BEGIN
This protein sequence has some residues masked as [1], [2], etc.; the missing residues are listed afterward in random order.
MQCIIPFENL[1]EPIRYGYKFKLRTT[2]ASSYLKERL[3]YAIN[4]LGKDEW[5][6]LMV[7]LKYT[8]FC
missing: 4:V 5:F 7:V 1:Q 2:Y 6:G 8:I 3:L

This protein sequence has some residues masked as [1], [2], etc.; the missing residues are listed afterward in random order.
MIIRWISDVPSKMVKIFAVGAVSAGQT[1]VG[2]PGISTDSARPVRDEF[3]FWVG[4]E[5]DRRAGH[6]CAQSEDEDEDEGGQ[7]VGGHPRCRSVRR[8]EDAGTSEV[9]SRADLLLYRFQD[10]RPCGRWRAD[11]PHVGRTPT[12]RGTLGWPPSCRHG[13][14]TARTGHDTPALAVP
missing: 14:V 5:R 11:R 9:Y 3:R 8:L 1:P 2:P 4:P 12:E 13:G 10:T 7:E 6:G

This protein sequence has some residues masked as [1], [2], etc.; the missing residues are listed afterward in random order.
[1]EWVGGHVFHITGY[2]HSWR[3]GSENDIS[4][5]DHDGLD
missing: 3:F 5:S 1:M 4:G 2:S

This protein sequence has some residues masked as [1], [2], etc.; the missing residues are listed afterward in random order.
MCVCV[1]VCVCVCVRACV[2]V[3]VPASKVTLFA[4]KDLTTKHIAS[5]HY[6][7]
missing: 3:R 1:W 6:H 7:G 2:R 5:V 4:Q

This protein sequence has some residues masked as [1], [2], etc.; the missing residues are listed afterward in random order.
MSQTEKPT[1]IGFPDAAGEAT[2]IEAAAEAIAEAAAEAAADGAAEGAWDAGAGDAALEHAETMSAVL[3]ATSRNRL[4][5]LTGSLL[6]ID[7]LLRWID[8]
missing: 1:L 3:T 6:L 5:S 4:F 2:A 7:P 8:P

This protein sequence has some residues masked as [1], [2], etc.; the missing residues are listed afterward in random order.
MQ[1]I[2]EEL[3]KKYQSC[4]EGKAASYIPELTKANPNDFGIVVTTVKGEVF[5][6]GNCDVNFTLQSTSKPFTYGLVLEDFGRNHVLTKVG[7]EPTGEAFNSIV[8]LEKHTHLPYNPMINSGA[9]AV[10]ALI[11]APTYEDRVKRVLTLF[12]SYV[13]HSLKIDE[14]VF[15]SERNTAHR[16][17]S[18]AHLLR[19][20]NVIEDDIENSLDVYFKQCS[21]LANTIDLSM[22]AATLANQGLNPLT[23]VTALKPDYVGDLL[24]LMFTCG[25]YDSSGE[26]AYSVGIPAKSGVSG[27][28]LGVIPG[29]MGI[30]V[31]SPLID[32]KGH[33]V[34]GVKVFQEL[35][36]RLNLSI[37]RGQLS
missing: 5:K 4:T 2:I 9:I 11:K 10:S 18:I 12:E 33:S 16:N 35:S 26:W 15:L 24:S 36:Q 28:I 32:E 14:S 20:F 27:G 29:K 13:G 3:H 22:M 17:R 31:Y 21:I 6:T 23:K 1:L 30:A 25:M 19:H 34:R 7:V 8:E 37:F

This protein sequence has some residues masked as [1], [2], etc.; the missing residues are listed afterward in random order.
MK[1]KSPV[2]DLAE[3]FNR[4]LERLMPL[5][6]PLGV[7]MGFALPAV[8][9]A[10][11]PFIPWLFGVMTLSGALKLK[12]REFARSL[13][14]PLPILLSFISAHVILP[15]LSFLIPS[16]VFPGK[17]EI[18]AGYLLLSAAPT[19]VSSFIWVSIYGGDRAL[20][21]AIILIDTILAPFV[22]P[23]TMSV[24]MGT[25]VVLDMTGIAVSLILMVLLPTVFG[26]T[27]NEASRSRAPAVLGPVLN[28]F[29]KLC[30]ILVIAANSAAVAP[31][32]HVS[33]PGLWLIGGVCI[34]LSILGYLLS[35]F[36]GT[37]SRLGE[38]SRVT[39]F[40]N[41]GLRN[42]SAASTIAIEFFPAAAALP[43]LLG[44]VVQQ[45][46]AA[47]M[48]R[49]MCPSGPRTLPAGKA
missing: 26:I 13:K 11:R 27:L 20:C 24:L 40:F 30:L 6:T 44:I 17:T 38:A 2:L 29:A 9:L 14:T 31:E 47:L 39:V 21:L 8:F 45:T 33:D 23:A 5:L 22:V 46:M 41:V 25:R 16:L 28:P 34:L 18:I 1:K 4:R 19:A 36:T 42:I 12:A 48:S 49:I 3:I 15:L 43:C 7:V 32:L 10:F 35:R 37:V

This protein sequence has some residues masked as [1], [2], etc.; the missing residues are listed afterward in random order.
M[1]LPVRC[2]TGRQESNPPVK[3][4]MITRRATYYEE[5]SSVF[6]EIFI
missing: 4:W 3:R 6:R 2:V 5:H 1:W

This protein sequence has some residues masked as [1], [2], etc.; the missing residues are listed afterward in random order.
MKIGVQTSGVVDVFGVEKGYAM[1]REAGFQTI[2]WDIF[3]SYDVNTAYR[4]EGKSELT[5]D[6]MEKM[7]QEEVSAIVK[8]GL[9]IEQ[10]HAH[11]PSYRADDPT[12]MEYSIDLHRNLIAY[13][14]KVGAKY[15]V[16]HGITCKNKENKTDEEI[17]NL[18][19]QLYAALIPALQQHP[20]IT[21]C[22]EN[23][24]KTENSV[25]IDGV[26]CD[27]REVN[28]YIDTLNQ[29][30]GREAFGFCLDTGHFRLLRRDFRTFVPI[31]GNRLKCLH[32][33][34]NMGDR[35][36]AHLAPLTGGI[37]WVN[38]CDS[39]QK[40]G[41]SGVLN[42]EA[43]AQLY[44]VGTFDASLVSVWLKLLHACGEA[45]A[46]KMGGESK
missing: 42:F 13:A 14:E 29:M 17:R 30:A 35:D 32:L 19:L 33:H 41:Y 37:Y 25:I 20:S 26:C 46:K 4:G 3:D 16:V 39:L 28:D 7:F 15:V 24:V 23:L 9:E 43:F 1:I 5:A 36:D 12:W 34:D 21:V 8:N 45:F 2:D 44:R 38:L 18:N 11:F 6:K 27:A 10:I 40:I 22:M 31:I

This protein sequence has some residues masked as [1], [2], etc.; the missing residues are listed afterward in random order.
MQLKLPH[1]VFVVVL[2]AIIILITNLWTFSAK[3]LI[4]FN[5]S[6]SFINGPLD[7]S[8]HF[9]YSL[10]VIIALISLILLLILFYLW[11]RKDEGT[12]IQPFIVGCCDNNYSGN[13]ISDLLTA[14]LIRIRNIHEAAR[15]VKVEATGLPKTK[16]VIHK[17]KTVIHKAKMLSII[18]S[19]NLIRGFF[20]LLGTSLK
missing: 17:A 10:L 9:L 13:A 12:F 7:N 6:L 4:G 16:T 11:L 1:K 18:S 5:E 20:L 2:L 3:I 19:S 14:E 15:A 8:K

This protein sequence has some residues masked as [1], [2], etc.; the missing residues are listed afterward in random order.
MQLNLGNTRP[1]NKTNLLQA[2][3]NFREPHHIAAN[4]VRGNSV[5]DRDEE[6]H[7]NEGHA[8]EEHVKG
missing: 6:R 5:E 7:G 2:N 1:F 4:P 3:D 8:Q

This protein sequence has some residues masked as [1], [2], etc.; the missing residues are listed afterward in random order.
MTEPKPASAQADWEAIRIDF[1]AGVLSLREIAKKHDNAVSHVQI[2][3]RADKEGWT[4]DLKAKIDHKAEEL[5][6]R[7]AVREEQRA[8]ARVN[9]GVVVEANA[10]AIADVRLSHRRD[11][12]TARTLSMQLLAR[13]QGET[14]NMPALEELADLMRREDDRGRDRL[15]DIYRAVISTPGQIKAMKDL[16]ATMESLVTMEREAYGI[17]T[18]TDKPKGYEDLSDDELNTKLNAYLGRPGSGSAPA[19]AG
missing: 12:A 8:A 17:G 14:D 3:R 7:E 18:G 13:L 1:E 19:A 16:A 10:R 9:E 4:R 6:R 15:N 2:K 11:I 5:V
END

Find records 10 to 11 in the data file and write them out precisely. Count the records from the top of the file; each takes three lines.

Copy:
This protein sequence has some residues masked as [1], [2], etc.; the missing residues are listed afterward in random order.
MQLKLPH[1]VFVVVL[2]AIIILITNLWTFSAK[3]LI[4]FN[5]S[6]SFINGPLD[7]S[8]HF[9]YSL[10]VIIALISLILLLILFYLW[11]RKDEGT[12]IQPFIVGCCDNNYSGN[13]ISDLLTA[14]LIRIRNIHEAAR[15]VKVEATGLPKTK[16]VIHK[17]KTVIHKAKMLSII[18]S[19]NLIRGFF[20]LLGTSLK
missing: 17:A 10:L 9:L 13:A 12:F 7:N 6:L 4:G 16:T 11:L 1:K 18:S 5:E 20:L 2:L 3:I 19:S 14:E 15:A 8:K

This protein sequence has some residues masked as [1], [2], etc.; the missing residues are listed afterward in random order.
MQLNLGNTRP[1]NKTNLLQA[2][3]NFREPHHIAAN[4]VRGNSV[5]DRDEE[6]H[7]NEGHA[8]EEHVKG
missing: 6:R 5:E 7:G 2:N 1:F 4:P 3:D 8:Q